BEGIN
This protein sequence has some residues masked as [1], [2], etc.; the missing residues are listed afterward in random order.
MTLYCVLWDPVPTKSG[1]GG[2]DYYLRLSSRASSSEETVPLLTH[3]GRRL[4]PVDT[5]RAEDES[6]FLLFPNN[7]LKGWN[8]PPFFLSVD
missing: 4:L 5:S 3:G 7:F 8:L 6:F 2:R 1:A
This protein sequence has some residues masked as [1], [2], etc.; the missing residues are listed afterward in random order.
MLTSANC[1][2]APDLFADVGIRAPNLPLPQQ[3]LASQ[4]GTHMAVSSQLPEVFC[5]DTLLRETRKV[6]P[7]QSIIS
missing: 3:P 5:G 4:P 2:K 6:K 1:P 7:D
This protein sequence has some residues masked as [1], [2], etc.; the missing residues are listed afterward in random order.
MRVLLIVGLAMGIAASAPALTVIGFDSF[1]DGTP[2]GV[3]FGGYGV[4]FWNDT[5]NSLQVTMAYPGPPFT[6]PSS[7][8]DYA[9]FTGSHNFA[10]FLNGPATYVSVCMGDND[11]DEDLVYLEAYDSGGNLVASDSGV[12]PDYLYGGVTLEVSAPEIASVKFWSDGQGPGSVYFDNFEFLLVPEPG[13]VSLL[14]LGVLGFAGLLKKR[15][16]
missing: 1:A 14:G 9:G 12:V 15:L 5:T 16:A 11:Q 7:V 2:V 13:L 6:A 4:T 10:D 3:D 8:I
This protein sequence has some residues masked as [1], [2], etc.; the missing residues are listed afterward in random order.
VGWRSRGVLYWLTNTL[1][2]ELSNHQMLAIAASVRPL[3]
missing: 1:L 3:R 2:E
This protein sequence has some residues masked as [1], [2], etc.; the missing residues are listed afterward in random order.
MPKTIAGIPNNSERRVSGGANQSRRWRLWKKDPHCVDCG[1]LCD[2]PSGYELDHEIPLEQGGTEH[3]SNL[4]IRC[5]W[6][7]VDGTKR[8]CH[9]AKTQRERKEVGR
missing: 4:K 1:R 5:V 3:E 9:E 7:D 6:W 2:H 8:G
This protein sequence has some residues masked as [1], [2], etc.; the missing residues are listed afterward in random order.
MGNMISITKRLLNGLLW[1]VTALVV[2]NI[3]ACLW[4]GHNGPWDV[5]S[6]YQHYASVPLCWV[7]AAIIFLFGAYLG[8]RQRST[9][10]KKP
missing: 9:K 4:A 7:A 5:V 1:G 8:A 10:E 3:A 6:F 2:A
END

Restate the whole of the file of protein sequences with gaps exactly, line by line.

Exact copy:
This protein sequence has some residues masked as [1], [2], etc.; the missing residues are listed afterward in random order.
MTLYCVLWDPVPTKSG[1]GG[2]DYYLRLSSRASSSEETVPLLTH[3]GRRL[4]PVDT[5]RAEDES[6]FLLFPNN[7]LKGWN[8]PPFFLSVD
missing: 4:L 5:S 3:G 7:F 8:L 6:F 2:R 1:A
This protein sequence has some residues masked as [1], [2], etc.; the missing residues are listed afterward in random order.
MLTSANC[1][2]APDLFADVGIRAPNLPLPQQ[3]LASQ[4]GTHMAVSSQLPEVFC[5]DTLLRETRKV[6]P[7]QSIIS
missing: 3:P 5:G 4:P 2:K 6:K 1:P 7:D
This protein sequence has some residues masked as [1], [2], etc.; the missing residues are listed afterward in random order.
MRVLLIVGLAMGIAASAPALTVIGFDSF[1]DGTP[2]GV[3]FGGYGV[4]FWNDT[5]NSLQVTMAYPGPPFT[6]PSS[7][8]DYA[9]FTGSHNFA[10]FLNGPATYVSVCMGDND[11]DEDLVYLEAYDSGGNLVASDSGV[12]PDYLYGGVTLEVSAPEIASVKFWSDGQGPGSVYFDNFEFLLVPEPG[13]VSLL[14]LGVLGFAGLLKKR[15][16]
missing: 1:A 14:G 9:G 12:V 15:L 5:T 16:A 11:Q 7:V 2:V 13:L 6:A 4:T 10:D 3:D 8:I
This protein sequence has some residues masked as [1], [2], etc.; the missing residues are listed afterward in random order.
VGWRSRGVLYWLTNTL[1][2]ELSNHQMLAIAASVRPL[3]
missing: 1:L 3:R 2:E
This protein sequence has some residues masked as [1], [2], etc.; the missing residues are listed afterward in random order.
MPKTIAGIPNNSERRVSGGANQSRRWRLWKKDPHCVDCG[1]LCD[2]PSGYELDHEIPLEQGGTEH[3]SNL[4]IRC[5]W[6][7]VDGTKR[8]CH[9]AKTQRERKEVGR
missing: 4:K 1:R 5:V 3:E 9:E 7:D 6:W 2:H 8:G
This protein sequence has some residues masked as [1], [2], etc.; the missing residues are listed afterward in random order.
MGNMISITKRLLNGLLW[1]VTALVV[2]NI[3]ACLW[4]GHNGPWDV[5]S[6]YQHYASVPLCWV[7]AAIIFLFGAYLG[8]RQRST[9][10]KKP
missing: 9:K 4:A 7:A 5:V 1:G 8:A 10:E 3:A 6:F 2:A